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Lincoln Continental

Remarkable cars picture encyclopedia - Lincoln Continental


1948 Lincoln Continental Coupe - Auburn-Cord-Duesenberg Museum
1948 Lincoln Continental Coupe - Auburn-Cord-Duesenberg Museum


List of Cars

Lincoln Continental Pictures

1940 Lincoln Continental Convertible 1940 Lincoln Continental Convertible
Photographed at the Meadow Brook Concours d'Elegance in Rochester, Michigan, August 7, 2005.
1942 Lincoln Continental Cabriolet 1942 Lincoln Continental Cabriolet
RM Auctions
Location: Amelia Island, Florida
Auction Results March, 2009 $61,600
1942 Lincoln Continental Coupe 1942 Lincoln Continental Coupe
Worldwide Group Auctions
Location: Birmingham, Alabama
Auction Results June, 2009 $16,500
1946 Lincoln Continental Cabriolet 1946 Lincoln Continental Cabriolet
Worldwide Group Auctions
Location: Birmingham, Alabama
Auction Results June, 2009 $40,700
1946 Lincoln Continental Convertible 1946 Lincoln Continental Convertible
Photographed at the Orange Plaza Car Show in Orange, California, April 19, 2005.
1947 Lincoln Continental Coupe 1947 Lincoln Continental Coupe
Photographed at the Sunbelt Auto Museum in Las Vegas, Nevada.
1948 Lincoln Continental Coupe 1948 Lincoln Continental Coupe
Worldwide Group Auctions
Location: Birmingham, Alabama
Auction Results June, 2009 $16,500
1948 Lincoln Continental 1948 Lincoln Continental
Photographed at the Henderson Springsational Car Show in Henderson, Nevada, April 23, 2005.
1960 Lincoln Continental Mark V Limousine - Elvis Presley 1960 Lincoln Continental Mark V Limousine - Elvis Presley
Photographed at Floyd Garrett's Muscle Car Museum in Sevierville, Tennessee.
1963 Lincoln Continental Convertible - JFK's Personal Car 1963 Lincoln Continental Convertible - JFK's Personal Car
Photographed at the Museum of Automobiles located in Petit Jean Mountain State Park near Morrilton, Arkansas.
1964 Lincoln Continental Convertible Sedan 1964 Lincoln Continental Convertible Sedan
Worldwide Group Auctions
Location: Birmingham, Alabama
Auction Results June, 2009 $14,300
1964 Lincoln Continental 1964 Lincoln Continental
Photographed at the Swap Meet & Car Show in Springfield, Ohio, May 29, 2005.
1966 Lincoln Continental Convertible 1966 Lincoln Continental Convertible
Photographed at the Crawford Auto-Aviation Museum in Cleveland, Ohio.
1967 Lincoln Continental Bubbletop Convertible 1967 Lincoln Continental Bubbletop Convertible
Photographed at the Petersen Automotive Museum in Los Angeles, California.
Custom 1969 Lincoln Continental Limousine - Jackie Gleason Custom 1969 Lincoln Continental Limousine - Jackie Gleason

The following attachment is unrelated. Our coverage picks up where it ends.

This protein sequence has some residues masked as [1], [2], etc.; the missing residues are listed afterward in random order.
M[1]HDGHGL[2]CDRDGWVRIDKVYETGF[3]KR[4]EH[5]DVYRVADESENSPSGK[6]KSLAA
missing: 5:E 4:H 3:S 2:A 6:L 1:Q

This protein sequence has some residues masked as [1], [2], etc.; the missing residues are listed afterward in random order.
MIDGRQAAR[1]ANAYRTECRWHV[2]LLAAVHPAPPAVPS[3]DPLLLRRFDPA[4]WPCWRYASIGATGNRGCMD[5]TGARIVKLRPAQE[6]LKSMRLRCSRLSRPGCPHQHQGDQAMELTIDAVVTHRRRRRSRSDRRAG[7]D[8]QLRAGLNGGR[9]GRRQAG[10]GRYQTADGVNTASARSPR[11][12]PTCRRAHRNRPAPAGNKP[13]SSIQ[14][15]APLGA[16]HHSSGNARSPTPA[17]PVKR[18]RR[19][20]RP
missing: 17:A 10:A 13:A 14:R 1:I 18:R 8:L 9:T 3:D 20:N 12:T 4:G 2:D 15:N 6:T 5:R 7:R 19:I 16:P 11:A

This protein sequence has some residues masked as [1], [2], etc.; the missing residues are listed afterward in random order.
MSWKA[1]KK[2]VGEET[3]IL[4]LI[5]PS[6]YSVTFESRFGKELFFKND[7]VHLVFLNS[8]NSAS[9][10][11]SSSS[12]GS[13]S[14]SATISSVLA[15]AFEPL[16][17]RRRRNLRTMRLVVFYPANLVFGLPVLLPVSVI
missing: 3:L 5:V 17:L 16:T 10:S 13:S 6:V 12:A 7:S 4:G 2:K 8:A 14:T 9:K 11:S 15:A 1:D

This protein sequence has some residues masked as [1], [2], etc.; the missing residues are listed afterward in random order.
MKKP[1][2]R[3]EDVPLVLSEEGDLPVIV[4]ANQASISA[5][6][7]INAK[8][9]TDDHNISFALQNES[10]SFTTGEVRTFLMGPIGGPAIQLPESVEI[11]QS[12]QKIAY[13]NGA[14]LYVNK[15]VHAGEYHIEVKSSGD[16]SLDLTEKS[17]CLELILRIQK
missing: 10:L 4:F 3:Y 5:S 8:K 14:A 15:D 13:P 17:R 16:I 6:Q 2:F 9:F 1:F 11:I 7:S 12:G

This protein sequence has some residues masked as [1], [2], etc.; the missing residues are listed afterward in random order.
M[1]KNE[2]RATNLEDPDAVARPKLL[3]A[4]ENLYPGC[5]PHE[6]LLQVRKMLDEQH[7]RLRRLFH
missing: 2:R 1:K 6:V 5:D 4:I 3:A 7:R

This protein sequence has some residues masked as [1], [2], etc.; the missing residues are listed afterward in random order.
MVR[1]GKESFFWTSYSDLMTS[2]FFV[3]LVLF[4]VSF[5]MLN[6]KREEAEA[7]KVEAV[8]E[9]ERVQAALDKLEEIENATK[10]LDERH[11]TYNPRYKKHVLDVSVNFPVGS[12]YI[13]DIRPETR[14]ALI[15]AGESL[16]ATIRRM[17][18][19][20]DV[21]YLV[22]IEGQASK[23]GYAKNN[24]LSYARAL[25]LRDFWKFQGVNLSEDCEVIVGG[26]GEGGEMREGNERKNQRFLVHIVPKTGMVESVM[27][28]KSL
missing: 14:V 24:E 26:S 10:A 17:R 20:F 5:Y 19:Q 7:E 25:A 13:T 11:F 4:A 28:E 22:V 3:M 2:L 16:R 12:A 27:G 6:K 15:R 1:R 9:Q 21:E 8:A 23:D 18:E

Photographed at the Sarasota Classic Car Museum in Sarasota, Florida.

Lincoln Continental Pages

     

Lincoln Continental

In 1938, Edsel Ford expressed interest in a "special convertible coupe that was long, low and rakish", incorporating European design elements. Based on the Lincoln-Zephyr, Bob Gregorie quickly sketched the outline of the new car's two-door, four-seat body, distinctively featuring a lowered hood line, cowl and extended front fenders.

Edsel's enthusiastic approval was swift, and the car was completed just in time for his winter vacation in Florida. Insufficient room for a trunk-mounted spare tire gave rise to the car's signature feature, the "Continental" spare, and the car was the hit of the season when it was shown to Edsel's fellow snowbirds. So much so, that it entered series production as the 1940 model Lincoln-Zephyr Continental. While 1941 Continentals received only detail changes, the 1942 models were lengthened, lowered and widened.

In 1941, as America's involvement in the war deepened, precious resources were gradually shifted from automobile production to the growing requirements of national defense. Consequently, 1942 Lincoln models substituted zinc for the stainless steel used in the grille, and cast iron cylinder heads replaced their aluminum predecessors. Following the Pearl Harbor attack and America's full-scale entry into the war, civilian automobile production was discontinued in February 1942, and was not resumed until after V-J Day. Consequently, total 1942 Lincoln production was less than 6,600 units which included 136 Continental Cabriolets.

It is easy to see why the first-generation Continental was selected by the Museum of Modern Art as one of eight automotive works of art. Remarkably restored and carefully maintained, this example is a fitting tribute to the inspired design talents of Edsel Ford and Bob Gregorie.

Ford Motor Company reintoduced the Continental again in 1956, but this time as a seperate division and not actually a part of the Lincoln-Mercury line. The 1956 and 1957 Continental Mark II (there never was a Mark I) cars were some of the most beautiful and expensive automobiles of the mid-fifties. However, sales were slow and the brand was discontinued after only the two years of production.

In 1961, the Continental was redesigned and and became part of the Lincoln-Mercury Division. The new design was so successful that Lincoln made only minor styling changes in the next eight years.

For 1966, Continentals grew four inches longer. The front bumper was stretched around the car to the front wheel wells, and the turn signal light were returned to the bumper; previous models had them next to the headlights. The instrument panel on the 1966 model was also redone. The luxury cars were loaded with standard features including automatic transmission, powere steering, power seats, power windows, front disc brakes, windshield washers, and carpering. Options included air conditioning, AM/FM radio, tilt-steering wheel, tinted glass, power trunk release, and automatic headlight dimmers.

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